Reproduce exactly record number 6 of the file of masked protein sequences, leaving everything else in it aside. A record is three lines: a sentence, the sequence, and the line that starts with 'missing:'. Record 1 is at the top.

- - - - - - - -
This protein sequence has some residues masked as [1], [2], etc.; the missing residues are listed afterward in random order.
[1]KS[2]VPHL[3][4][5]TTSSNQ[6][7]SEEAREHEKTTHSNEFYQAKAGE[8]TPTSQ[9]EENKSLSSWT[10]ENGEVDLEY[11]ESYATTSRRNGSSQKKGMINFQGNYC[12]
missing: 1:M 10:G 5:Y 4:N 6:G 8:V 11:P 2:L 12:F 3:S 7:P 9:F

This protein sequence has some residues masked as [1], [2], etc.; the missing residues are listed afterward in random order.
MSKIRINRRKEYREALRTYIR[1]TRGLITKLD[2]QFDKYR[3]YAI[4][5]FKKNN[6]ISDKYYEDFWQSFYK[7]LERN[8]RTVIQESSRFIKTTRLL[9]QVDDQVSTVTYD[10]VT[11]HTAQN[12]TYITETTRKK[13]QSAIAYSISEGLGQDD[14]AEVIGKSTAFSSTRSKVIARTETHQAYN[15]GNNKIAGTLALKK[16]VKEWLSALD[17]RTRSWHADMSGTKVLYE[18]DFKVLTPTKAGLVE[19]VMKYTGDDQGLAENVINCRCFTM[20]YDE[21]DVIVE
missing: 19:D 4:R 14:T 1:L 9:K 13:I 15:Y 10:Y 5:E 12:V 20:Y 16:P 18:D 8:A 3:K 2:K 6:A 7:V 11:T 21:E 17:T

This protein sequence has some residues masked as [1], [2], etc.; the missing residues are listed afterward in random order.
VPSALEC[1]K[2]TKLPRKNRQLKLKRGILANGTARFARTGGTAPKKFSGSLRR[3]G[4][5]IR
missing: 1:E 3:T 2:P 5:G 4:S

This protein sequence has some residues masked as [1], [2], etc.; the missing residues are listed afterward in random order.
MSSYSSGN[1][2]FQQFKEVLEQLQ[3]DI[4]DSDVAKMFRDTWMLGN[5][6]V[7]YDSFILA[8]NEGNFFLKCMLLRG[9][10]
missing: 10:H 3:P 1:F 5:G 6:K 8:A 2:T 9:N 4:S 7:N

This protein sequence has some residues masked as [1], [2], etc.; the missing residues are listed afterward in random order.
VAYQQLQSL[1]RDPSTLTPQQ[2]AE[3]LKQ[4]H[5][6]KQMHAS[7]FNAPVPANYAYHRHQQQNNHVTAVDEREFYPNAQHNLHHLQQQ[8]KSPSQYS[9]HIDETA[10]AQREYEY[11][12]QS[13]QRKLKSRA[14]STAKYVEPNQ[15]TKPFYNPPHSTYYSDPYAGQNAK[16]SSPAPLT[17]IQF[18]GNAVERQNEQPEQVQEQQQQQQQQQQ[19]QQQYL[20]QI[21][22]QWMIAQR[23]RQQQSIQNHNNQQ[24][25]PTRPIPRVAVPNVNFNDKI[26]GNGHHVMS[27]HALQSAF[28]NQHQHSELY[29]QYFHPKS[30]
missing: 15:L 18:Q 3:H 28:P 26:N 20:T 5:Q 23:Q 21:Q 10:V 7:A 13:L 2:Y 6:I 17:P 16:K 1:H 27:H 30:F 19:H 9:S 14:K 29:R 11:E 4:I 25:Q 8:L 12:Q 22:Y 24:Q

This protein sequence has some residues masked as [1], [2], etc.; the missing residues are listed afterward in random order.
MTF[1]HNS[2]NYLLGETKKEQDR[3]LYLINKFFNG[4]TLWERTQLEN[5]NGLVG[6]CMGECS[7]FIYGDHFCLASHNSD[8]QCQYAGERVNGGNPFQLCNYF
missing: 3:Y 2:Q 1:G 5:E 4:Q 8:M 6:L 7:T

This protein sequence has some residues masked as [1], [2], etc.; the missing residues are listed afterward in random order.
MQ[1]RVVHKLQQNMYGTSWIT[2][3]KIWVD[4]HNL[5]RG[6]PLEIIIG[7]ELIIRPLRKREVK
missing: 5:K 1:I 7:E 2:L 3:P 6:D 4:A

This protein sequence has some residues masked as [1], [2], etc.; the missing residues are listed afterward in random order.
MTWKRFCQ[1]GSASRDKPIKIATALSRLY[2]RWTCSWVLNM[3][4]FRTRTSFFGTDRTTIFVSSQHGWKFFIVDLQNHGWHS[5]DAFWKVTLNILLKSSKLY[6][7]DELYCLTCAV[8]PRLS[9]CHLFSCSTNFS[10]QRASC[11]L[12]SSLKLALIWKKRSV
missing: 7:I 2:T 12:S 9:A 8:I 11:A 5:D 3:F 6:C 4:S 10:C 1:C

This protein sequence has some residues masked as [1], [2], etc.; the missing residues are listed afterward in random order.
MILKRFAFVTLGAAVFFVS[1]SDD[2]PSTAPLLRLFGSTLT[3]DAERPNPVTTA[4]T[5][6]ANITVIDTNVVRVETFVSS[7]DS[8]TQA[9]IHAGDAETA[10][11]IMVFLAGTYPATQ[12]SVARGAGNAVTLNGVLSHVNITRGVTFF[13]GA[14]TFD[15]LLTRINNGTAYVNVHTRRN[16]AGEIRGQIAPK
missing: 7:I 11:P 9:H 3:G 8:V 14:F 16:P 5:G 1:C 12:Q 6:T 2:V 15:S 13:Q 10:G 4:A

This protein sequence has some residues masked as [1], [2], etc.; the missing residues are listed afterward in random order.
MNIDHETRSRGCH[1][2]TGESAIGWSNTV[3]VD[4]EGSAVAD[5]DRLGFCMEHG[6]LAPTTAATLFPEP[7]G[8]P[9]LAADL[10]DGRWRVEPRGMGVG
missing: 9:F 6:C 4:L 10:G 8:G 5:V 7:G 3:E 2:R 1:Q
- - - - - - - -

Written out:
This protein sequence has some residues masked as [1], [2], etc.; the missing residues are listed afterward in random order.
MTF[1]HNS[2]NYLLGETKKEQDR[3]LYLINKFFNG[4]TLWERTQLEN[5]NGLVG[6]CMGECS[7]FIYGDHFCLASHNSD[8]QCQYAGERVNGGNPFQLCNYF
missing: 3:Y 2:Q 1:G 5:E 4:Q 8:M 6:L 7:T